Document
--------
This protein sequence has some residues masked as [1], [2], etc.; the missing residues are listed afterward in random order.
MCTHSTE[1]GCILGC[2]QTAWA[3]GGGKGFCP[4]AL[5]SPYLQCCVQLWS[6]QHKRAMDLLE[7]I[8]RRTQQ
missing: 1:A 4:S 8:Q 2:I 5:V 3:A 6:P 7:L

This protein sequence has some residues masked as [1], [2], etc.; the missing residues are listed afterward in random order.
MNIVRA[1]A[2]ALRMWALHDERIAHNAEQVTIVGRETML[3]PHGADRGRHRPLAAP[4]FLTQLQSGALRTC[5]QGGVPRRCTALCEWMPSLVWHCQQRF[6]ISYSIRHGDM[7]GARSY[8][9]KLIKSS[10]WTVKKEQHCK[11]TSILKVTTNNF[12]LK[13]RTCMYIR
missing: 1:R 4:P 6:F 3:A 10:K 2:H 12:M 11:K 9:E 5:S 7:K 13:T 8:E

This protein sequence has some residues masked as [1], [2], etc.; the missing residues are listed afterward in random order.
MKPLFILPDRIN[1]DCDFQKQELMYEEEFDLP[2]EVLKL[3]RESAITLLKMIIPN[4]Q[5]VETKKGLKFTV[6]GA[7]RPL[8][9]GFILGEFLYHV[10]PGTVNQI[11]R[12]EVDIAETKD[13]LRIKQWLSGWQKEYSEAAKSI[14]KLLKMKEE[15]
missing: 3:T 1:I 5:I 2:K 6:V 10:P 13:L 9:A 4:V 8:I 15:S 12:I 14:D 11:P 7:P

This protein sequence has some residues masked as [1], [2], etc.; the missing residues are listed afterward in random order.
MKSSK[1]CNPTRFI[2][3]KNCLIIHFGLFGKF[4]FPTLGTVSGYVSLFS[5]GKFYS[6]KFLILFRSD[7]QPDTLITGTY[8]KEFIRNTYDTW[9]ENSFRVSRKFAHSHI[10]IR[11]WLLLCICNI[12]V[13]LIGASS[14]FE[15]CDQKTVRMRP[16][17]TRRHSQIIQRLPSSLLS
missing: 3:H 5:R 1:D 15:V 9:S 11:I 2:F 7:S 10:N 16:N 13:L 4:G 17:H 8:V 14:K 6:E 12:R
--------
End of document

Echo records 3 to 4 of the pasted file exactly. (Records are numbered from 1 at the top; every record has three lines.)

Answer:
This protein sequence has some residues masked as [1], [2], etc.; the missing residues are listed afterward in random order.
MKPLFILPDRIN[1]DCDFQKQELMYEEEFDLP[2]EVLKL[3]RESAITLLKMIIPN[4]Q[5]VETKKGLKFTV[6]GA[7]RPL[8][9]GFILGEFLYHV[10]PGTVNQI[11]R[12]EVDIAETKD[13]LRIKQWLSGWQKEYSEAAKSI[14]KLLKMKEE[15]
missing: 3:T 1:I 5:I 2:K 6:V 10:P 13:L 9:A 4:V 8:I 15:S 12:I 14:D 11:P 7:P

This protein sequence has some residues masked as [1], [2], etc.; the missing residues are listed afterward in random order.
MKSSK[1]CNPTRFI[2][3]KNCLIIHFGLFGKF[4]FPTLGTVSGYVSLFS[5]GKFYS[6]KFLILFRSD[7]QPDTLITGTY[8]KEFIRNTYDTW[9]ENSFRVSRKFAHSHI[10]IR[11]WLLLCICNI[12]V[13]LIGASS[14]FE[15]CDQKTVRMRP[16][17]TRRHSQIIQRLPSSLLS
missing: 3:H 5:R 1:D 15:V 9:S 11:I 2:F 7:S 10:N 16:N 13:L 4:G 17:H 8:V 14:K 6:E 12:R